Where possible Steve Blake and Scott Lloyd have disdained them for the Welsh language sources of equal antiquity. The surviving output of the Celtic Bards takes precedence over the likes of Anglo-Norman Geoffrey of Monmouth or French Chrétien de Troyes.

Other reviewers have criticized the authors for it, stating that it narrows the field of research too much. Moreover it will naturally preclude the option of Arthur being found anywhere but in the bards' own locality.

But to my mind, it's an approach which makes sense on so many different levels.

No-one ever pretended that Arthur was anything but Celtic, however much he was dressed in Medieval French armor or placed into an Anglo-Norman castle. Everyone has always bemoaned the fact that much was lost due to the Celts having an oral tradition, without mentioning that it was the Bards who passed on those stories.

Preserving history and legends is what the Bardic system is all about! They prided themselves on memorizing their heritage in oral form, then passing them wholesale to those who followed. This is why there were strict bardic meters, and a tendency to group things into Triads. They served as mnemonics, and made it immediately obvious if something was missing or had been added in.

If any class of people had undiluted access to the facts about Arthur, then it was the Bards.

Mentions of Arthur are plentiful in the evidence left by the Bards in Wales. Some of whom witnessed the scenes that they were describing, or else wrote in the centuries immediately afterwards, based upon legends passed down in a Bardic meter.

Ignoring them has been like telling the story of Crazy Horse just from General Custer's point of view, while treating Lakota perspectives as irrelevant. Or only permitting Taliban sources to evaluate the events of 9/11.

Moreover, it's well established that English and Anglo-Norman writers have historically twisted Celtic legends - particularly those involving Arthur - to serve their own political needs, or else negate the threat in inspiring the Celts to rebellion. Starting with Geoffrey of Monmouth, who placed Arthur's birth at Tintagel, home of his Norman patron's brother; and including the most famous version, penned by Thomas Malory, who used the chivalrous Utopia of Camelot to obliquely criticize Plantagenet monarchs embroiled in the War of the Roses.

Their efforts rendered it acceptable - indeed obligatory - to always update the Arthurian legend, without regard to historical accuracy and/or a Celtic context, in order to express an alternative narrative. 

This tradition continues into the modern day. George Lucas used it as inspiration for his Star Wars movies, which some have viewed as an ideological commentary about Capitalism versus Communism; while a Feminist context is blatantly apparent in Marion Zimmer Bradley's (admittedly fabulous) best-selling Arthurian novel The Mists of Avalon.

Nor was it only the writers, who actively muddied the waters of inquiry into Celtic history and legends. Other members of the English establishment have long been engaged in that too:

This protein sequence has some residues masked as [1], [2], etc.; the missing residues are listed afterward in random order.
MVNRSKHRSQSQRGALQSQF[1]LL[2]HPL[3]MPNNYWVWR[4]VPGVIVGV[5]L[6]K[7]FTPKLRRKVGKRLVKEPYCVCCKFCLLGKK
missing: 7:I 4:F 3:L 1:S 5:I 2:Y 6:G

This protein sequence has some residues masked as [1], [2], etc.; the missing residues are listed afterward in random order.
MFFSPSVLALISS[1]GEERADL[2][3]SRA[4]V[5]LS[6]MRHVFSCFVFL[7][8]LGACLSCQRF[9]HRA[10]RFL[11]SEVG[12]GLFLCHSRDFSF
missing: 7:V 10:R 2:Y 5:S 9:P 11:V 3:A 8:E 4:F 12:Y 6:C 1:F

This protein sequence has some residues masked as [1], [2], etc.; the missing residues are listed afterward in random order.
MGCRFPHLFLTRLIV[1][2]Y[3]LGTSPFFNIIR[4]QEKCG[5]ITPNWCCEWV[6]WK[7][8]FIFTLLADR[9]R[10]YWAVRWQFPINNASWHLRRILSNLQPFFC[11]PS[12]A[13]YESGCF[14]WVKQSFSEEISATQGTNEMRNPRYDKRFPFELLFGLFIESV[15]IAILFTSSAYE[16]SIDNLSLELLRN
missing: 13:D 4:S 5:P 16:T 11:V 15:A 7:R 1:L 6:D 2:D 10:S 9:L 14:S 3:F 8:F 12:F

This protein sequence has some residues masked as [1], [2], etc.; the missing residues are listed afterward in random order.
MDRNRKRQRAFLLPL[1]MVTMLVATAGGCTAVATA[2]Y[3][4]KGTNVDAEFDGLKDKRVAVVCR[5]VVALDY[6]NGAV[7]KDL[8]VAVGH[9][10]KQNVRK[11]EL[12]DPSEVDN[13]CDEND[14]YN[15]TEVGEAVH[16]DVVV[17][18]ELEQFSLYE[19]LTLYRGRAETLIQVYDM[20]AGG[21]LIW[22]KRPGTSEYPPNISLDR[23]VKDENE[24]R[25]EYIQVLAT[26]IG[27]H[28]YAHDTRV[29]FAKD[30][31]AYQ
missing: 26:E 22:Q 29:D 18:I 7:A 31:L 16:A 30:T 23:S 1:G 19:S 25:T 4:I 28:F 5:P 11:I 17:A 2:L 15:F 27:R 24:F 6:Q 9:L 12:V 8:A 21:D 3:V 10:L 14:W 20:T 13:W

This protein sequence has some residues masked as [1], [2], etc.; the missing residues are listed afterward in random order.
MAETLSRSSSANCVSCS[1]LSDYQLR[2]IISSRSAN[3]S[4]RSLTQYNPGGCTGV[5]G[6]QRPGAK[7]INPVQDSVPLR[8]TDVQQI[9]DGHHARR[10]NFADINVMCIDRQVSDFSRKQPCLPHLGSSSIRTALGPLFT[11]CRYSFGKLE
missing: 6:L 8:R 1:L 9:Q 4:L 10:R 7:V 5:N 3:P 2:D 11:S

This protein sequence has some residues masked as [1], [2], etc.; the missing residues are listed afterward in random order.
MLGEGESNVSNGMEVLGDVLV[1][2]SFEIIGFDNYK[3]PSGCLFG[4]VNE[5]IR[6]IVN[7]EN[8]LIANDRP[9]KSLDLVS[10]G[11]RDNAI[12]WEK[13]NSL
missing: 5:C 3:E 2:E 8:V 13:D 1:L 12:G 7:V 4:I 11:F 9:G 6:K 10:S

• Henry II claimed to have found Arthur's grave, spreading the news in a bid to counteract the Celtic belief that Arthur would come again to save the Britons from conquest. It failed.
  • Richard I (aka Richard the Lionheart) apparently had Excalibur in his possession and gave it away to Tancred of Sicily in 1191;
  • The 12th century monks of Glastonbury actually 'discovered' the remains of Arthur and Guinevere within the precincts of their Abbey, allowing King Stephen to ceremoniously rebury them;
  • Edward I executed over 500 Welsh bards during his conquest of Wales, because he perceived their danger;
  • Edward III relocated the Arthurian story to his own court in Winchester, and 'proved' it by hanging a round table from his wall; 
  • Henry VII named his eldest son Arthur, in a bid to have King Arthur sitting on an English throne (that failed because Arthur died, paving the way for his brother Henry VIII to become our most (in)famous Tudor king instead);
  • Henry VIII made the Welsh language illegal (something which has been attempted many times since too) - nid oedd yn gweithio yn dda iawn.
  • The Council of Trent in 1543 banned any telling of the Y Ddraig Goch prophecy (I've told it here).

Against such an onslaught of revisionism and dilution, is it any wonder that the Welsh feel that their cultural history and legends are rendered suspect in the hands of non-native story-tellers?

It's been a struggle of momentous importance to retain intact their own version of events. One which might be said to define the nation, insofar as it's even the subject of the Welsh national anthem.

The story behind 'Land of my Fathers' ('Mae Hen Wlad fy Nhadau') is one of poetry, bardic awen and the refusal to lay down and play dead.

Land of my Fathers - in title and opening lines - establishes that it's all about the history, before lauding the role played by its native bards in preserving the facts, and in providing a voice that seems to emanate from the very land itself, as solid as the bedrock. The legends, as told by the bards, acted as a counter-weight of reliability in the face of foreigners attempting to tear the same stories to shreds.

The muse has eluded the traitors' foul knives,
The harp of my country survives.